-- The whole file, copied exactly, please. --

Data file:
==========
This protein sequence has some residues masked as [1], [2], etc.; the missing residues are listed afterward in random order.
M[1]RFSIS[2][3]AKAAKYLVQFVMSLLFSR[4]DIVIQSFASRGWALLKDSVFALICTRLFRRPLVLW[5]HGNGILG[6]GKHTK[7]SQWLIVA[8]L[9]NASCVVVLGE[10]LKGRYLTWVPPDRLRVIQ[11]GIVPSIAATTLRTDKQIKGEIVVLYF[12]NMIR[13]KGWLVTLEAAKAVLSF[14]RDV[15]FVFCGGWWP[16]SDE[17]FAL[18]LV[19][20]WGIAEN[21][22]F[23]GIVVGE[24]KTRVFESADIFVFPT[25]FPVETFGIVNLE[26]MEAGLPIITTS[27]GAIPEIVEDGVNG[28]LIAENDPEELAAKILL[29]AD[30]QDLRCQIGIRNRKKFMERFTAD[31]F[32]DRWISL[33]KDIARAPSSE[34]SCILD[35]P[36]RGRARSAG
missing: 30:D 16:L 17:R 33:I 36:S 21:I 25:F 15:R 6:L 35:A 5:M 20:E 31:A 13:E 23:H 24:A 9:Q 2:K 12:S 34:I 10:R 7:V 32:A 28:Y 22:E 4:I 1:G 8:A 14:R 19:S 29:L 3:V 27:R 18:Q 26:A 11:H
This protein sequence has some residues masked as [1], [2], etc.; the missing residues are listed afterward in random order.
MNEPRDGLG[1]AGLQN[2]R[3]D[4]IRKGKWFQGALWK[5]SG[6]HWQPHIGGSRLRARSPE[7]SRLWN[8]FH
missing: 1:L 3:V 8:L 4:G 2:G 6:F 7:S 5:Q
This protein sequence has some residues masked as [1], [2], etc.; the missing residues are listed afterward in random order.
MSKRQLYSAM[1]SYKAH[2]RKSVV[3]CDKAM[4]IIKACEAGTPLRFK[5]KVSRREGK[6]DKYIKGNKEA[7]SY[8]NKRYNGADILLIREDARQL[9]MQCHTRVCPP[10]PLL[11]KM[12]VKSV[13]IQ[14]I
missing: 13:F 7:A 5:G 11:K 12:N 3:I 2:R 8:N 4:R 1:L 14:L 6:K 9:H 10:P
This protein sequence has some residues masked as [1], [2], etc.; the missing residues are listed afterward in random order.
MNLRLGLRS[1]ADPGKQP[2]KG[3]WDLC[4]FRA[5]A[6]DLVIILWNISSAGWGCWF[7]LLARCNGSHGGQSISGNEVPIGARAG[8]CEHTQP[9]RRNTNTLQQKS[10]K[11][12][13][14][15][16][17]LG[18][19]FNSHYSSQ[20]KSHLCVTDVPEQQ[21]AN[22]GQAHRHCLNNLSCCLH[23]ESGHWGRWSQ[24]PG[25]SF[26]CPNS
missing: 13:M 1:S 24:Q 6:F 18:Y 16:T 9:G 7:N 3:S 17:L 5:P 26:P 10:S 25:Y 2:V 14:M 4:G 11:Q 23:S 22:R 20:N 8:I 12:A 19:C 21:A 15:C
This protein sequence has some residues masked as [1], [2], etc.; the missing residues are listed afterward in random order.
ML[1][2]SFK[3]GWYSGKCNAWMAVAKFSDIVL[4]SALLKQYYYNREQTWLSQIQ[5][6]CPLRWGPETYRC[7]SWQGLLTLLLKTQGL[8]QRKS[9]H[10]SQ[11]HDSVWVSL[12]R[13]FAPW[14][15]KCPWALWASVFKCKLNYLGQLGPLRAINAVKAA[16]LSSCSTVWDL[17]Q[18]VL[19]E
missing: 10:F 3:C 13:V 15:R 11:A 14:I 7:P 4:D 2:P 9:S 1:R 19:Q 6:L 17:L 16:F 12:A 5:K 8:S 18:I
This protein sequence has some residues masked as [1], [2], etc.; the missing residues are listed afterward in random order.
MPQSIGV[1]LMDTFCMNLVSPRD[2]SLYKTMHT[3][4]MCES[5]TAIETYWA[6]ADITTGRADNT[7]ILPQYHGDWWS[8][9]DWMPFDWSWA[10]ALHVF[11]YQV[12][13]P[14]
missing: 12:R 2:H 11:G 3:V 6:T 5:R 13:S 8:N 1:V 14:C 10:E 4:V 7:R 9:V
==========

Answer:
This protein sequence has some residues masked as [1], [2], etc.; the missing residues are listed afterward in random order.
M[1]RFSIS[2][3]AKAAKYLVQFVMSLLFSR[4]DIVIQSFASRGWALLKDSVFALICTRLFRRPLVLW[5]HGNGILG[6]GKHTK[7]SQWLIVA[8]L[9]NASCVVVLGE[10]LKGRYLTWVPPDRLRVIQ[11]GIVPSIAATTLRTDKQIKGEIVVLYF[12]NMIR[13]KGWLVTLEAAKAVLSF[14]RDV[15]FVFCGGWWP[16]SDE[17]FAL[18]LV[19][20]WGIAEN[21][22]F[23]GIVVGE[24]KTRVFESADIFVFPT[25]FPVETFGIVNLE[26]MEAGLPIITTS[27]GAIPEIVEDGVNG[28]LIAENDPEELAAKILL[29]AD[30]QDLRCQIGIRNRKKFMERFTAD[31]F[32]DRWISL[33]KDIARAPSSE[34]SCILD[35]P[36]RGRARSAG
missing: 30:D 16:L 17:R 33:I 36:S 21:I 25:F 15:R 6:L 35:A 5:M 20:E 31:A 13:E 23:H 24:A 9:Q 2:K 12:S 34:I 10:R 7:V 32:A 28:Y 22:E 4:I 1:G 8:A 14:R 19:S 29:L 3:V 27:R 18:Q 26:A 11:H
This protein sequence has some residues masked as [1], [2], etc.; the missing residues are listed afterward in random order.
MNEPRDGLG[1]AGLQN[2]R[3]D[4]IRKGKWFQGALWK[5]SG[6]HWQPHIGGSRLRARSPE[7]SRLWN[8]FH
missing: 1:L 3:V 8:L 4:G 2:G 6:F 7:S 5:Q
This protein sequence has some residues masked as [1], [2], etc.; the missing residues are listed afterward in random order.
MSKRQLYSAM[1]SYKAH[2]RKSVV[3]CDKAM[4]IIKACEAGTPLRFK[5]KVSRREGK[6]DKYIKGNKEA[7]SY[8]NKRYNGADILLIREDARQL[9]MQCHTRVCPP[10]PLL[11]KM[12]VKSV[13]IQ[14]I
missing: 13:F 7:A 5:G 11:K 12:N 3:I 2:R 8:N 4:R 1:L 14:L 6:K 9:H 10:P
This protein sequence has some residues masked as [1], [2], etc.; the missing residues are listed afterward in random order.
MNLRLGLRS[1]ADPGKQP[2]KG[3]WDLC[4]FRA[5]A[6]DLVIILWNISSAGWGCWF[7]LLARCNGSHGGQSISGNEVPIGARAG[8]CEHTQP[9]RRNTNTLQQKS[10]K[11][12][13][14][15][16][17]LG[18][19]FNSHYSSQ[20]KSHLCVTDVPEQQ[21]AN[22]GQAHRHCLNNLSCCLH[23]ESGHWGRWSQ[24]PG[25]SF[26]CPNS
missing: 13:M 1:S 24:Q 6:F 18:Y 16:T 9:G 7:N 3:S 17:L 5:P 26:P 10:S 25:Y 2:V 14:M 4:G 11:Q 23:S 22:R 20:N 8:I 12:A 19:C 21:A 15:C
This protein sequence has some residues masked as [1], [2], etc.; the missing residues are listed afterward in random order.
ML[1][2]SFK[3]GWYSGKCNAWMAVAKFSDIVL[4]SALLKQYYYNREQTWLSQIQ[5][6]CPLRWGPETYRC[7]SWQGLLTLLLKTQGL[8]QRKS[9]H[10]SQ[11]HDSVWVSL[12]R[13]FAPW[14][15]KCPWALWASVFKCKLNYLGQLGPLRAINAVKAA[16]LSSCSTVWDL[17]Q[18]VL[19]E
missing: 10:F 3:C 13:V 15:R 11:A 14:I 7:P 4:D 2:P 9:S 1:R 19:Q 6:L 17:L 16:F 12:A 5:K 8:S 18:I
This protein sequence has some residues masked as [1], [2], etc.; the missing residues are listed afterward in random order.
MPQSIGV[1]LMDTFCMNLVSPRD[2]SLYKTMHT[3][4]MCES[5]TAIETYWA[6]ADITTGRADNT[7]ILPQYHGDWWS[8][9]DWMPFDWSWA[10]ALHVF[11]YQV[12][13]P[14]
missing: 12:R 2:H 11:G 3:V 6:T 5:R 13:S 8:N 1:V 14:C 10:E 4:V 7:R 9:V